There is no substitute for a culture of integrity in organizations. Compliance alone with the law is not enough. History shows that those who make a practice of skating close to the edge always wind up going over the line. A higher bar of ethics performance is necessary. That bar needs to be set and monitored in the boardroom.  ~J. Richard Finlay writing in The Globe and Mail.

Sound governance is not some abstract ideal or utopian pipe dream. Nor does it occur by accident or through sudden outbreaks of altruism. It happens when leaders lead with integrity, when directors actually direct and when stakeholders demand the highest level of ethics and accountability.  ~ J. Richard Finlay in testimony before the Standing Committee on Banking, Commerce and the Economy, Senate of Canada.

The Finlay Centre for Corporate & Public Governance is the longest continuously cited voice on modern governance standards. Our work over the course of four decades helped to build the new paradigm of ethics and accountability by which many corporations and public institutions are judged today.

The Finlay Centre was founded by J. Richard Finlay, one of the world’s most prescient voices for sound boardroom practices, sanity in CEO pay and the ethical responsibilities of trusted leaders. He coined the term stakeholder capitalism in the 1980s.

We pioneered the attributes of environmental responsibility, social purposefulness and successful governance decades before the arrival of ESG. Today we are trying to rebuild the trust that many dubious ESG practices have shattered. 


We were the first to predict seismic boardroom flashpoints and downfalls and played key roles in regulatory milestones and reforms.

We’re working to advance the agenda of the new boardroom and public institution of today: diversity at the table; ethics that shine through a culture of integrity; the next chapter in stakeholder capitalism; and leadership that stands as an unrelenting champion for all stakeholders.

Our landmark work in creating what we called a culture of integrity and the ethical practices of trusted organizations has been praised, recognized and replicated around the world.


Our rich institutional memory, combined with a record of innovative thinking for tomorrow’s challenges, provide umatached resources to corporate and public sector players.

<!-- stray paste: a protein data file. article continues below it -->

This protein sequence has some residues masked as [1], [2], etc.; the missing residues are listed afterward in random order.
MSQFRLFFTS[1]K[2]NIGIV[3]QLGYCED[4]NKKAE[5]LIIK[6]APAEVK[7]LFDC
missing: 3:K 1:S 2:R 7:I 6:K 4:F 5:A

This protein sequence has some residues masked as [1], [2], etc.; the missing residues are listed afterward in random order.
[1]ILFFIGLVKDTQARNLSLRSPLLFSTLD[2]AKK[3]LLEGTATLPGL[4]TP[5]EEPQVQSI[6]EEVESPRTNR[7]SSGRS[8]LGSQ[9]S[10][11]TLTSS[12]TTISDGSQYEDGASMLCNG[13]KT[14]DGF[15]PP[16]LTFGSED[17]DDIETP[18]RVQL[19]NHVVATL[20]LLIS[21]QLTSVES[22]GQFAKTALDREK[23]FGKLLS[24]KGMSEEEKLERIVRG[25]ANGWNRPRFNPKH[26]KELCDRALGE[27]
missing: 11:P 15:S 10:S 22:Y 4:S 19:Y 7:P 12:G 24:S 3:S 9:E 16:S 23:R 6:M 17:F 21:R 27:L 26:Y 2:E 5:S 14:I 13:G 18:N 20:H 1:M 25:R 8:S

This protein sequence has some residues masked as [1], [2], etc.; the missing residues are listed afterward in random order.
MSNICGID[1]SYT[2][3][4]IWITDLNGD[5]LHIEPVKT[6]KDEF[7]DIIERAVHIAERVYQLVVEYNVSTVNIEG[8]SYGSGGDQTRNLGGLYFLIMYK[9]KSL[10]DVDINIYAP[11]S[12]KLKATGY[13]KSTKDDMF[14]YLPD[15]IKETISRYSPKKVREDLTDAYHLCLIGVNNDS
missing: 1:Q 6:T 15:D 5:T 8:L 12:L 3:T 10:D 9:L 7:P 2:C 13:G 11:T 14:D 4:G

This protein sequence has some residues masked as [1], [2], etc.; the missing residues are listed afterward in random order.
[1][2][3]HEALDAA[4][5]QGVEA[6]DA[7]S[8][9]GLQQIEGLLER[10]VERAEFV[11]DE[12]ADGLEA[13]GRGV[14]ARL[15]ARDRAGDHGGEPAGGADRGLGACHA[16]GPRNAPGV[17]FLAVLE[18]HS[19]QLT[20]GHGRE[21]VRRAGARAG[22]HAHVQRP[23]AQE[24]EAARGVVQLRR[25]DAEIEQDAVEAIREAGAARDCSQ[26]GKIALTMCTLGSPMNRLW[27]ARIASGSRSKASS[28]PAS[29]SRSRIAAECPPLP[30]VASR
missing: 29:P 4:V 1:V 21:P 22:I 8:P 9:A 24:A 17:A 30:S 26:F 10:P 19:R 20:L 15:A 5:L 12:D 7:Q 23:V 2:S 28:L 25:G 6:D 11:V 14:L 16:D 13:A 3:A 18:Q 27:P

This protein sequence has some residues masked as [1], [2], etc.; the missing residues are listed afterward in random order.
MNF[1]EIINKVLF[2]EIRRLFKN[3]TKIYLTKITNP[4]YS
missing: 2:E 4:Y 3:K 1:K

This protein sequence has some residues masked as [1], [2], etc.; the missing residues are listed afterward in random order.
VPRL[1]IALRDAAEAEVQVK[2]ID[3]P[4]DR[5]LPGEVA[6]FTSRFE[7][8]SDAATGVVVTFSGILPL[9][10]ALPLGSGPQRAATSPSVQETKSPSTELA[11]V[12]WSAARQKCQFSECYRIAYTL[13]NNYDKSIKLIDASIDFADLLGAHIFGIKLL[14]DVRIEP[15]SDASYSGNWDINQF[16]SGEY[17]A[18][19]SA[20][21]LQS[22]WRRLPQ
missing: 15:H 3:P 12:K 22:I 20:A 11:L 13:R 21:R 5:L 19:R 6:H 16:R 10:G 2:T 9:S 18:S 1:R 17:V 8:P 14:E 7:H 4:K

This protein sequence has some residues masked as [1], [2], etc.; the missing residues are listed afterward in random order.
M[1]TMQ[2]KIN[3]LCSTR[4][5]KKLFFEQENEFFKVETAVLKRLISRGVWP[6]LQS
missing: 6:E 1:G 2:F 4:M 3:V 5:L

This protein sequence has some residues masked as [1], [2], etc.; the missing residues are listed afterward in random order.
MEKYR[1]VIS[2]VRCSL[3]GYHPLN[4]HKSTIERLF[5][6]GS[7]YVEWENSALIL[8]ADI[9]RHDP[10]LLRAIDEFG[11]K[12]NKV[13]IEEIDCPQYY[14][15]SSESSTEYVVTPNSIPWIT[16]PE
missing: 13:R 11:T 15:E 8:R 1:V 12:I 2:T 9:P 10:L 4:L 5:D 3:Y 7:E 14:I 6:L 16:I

Trust is the asset that is unseen until it is shattered.  When crisis hits, we know a thing or two about how to rebuild trust— especially in turbulent times.

We’re still one of the world’s most recognized voices on CEO pay and the role of boards as compensation credibility gatekeepers. Somebody has to be.

Edmund Percival Hillary, KG, ONZ, KBE |1919 – 2008

He was not a politician, nor was he a CEO. The conqueror of Mount Everest was something even more rare by the subprime standards of present day: he was a leader.

He gazed upon heights where no man had dared raise his eyes before and scaled their tallest peak. He did it without a golden parachute. There was no fifty-page contract that promised to reward the prospect of failure and ensure a prince’s living for his retirement years. Unlike the corporate titans of today, success for him, and his trusted guide Tenzing Norgay, was a singular effort; there were no legions in far flung offices and plants around the world who did the hard work. And when he ascended the summit of Mount Everest in 1953, public relations departments weren’t required to put a spin on the triumph. There was no chimera to inflate the accomplishment as there so often is in the arenas of business and politics today; nobody cashed in big-time leaving others to discover later that the feat was illusionary, like Enron, or folly, like the current credit fantasy that has propelled so many into the stratosphere and then into the ground. In this quest, you will find no social luminary vying for 15 minutes of fame or boardroom baron whose misguided values would lead to downfall and jail time. Genuine success, like the character that produces it, speaks with a voice that needs neither translation nor amplification.

It is perhaps only the greatest of men and women who can confront danger, straddle risk and rise to the top, yet know that humility and an honest concern for others are among the most accomplishing of attributes by which to live and the defining hallmarks of the authentic individual.

He was not a politician, nor was he a CEO. Sir Edmund Hillary, who died today at the age of 88, was something even more rare by the subprime standards of present day: he was a leader.